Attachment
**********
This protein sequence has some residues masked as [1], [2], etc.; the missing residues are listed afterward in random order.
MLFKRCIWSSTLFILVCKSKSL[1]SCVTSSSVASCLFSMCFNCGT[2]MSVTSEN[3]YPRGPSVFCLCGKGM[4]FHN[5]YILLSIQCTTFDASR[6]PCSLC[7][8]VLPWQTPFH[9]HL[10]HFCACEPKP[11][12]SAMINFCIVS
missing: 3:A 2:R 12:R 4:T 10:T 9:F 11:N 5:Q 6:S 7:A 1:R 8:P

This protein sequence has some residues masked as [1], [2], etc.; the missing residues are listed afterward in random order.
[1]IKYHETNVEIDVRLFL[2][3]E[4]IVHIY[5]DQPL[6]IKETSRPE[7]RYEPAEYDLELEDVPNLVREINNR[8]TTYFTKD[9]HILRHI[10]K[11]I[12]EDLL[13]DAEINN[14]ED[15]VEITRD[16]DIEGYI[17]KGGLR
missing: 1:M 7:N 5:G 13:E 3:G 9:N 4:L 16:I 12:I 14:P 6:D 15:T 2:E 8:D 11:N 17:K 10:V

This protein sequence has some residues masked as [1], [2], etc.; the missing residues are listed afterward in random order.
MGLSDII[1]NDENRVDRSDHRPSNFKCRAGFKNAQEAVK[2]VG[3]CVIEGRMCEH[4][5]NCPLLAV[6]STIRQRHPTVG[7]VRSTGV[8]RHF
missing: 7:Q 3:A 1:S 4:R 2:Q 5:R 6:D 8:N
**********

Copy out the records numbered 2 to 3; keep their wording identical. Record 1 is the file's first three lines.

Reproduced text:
This protein sequence has some residues masked as [1], [2], etc.; the missing residues are listed afterward in random order.
[1]IKYHETNVEIDVRLFL[2][3]E[4]IVHIY[5]DQPL[6]IKETSRPE[7]RYEPAEYDLELEDVPNLVREINNR[8]TTYFTKD[9]HILRHI[10]K[11]I[12]EDLL[13]DAEINN[14]ED[15]VEITRD[16]DIEGYI[17]KGGLR
missing: 1:M 7:N 5:G 13:E 3:G 9:N 4:L 16:I 12:I 14:P 6:D 15:T 2:E 8:D 11:N 17:K 10:V

This protein sequence has some residues masked as [1], [2], etc.; the missing residues are listed afterward in random order.
MGLSDII[1]NDENRVDRSDHRPSNFKCRAGFKNAQEAVK[2]VG[3]CVIEGRMCEH[4][5]NCPLLAV[6]STIRQRHPTVG[7]VRSTGV[8]RHF
missing: 7:Q 3:A 1:S 4:R 2:Q 5:R 6:D 8:N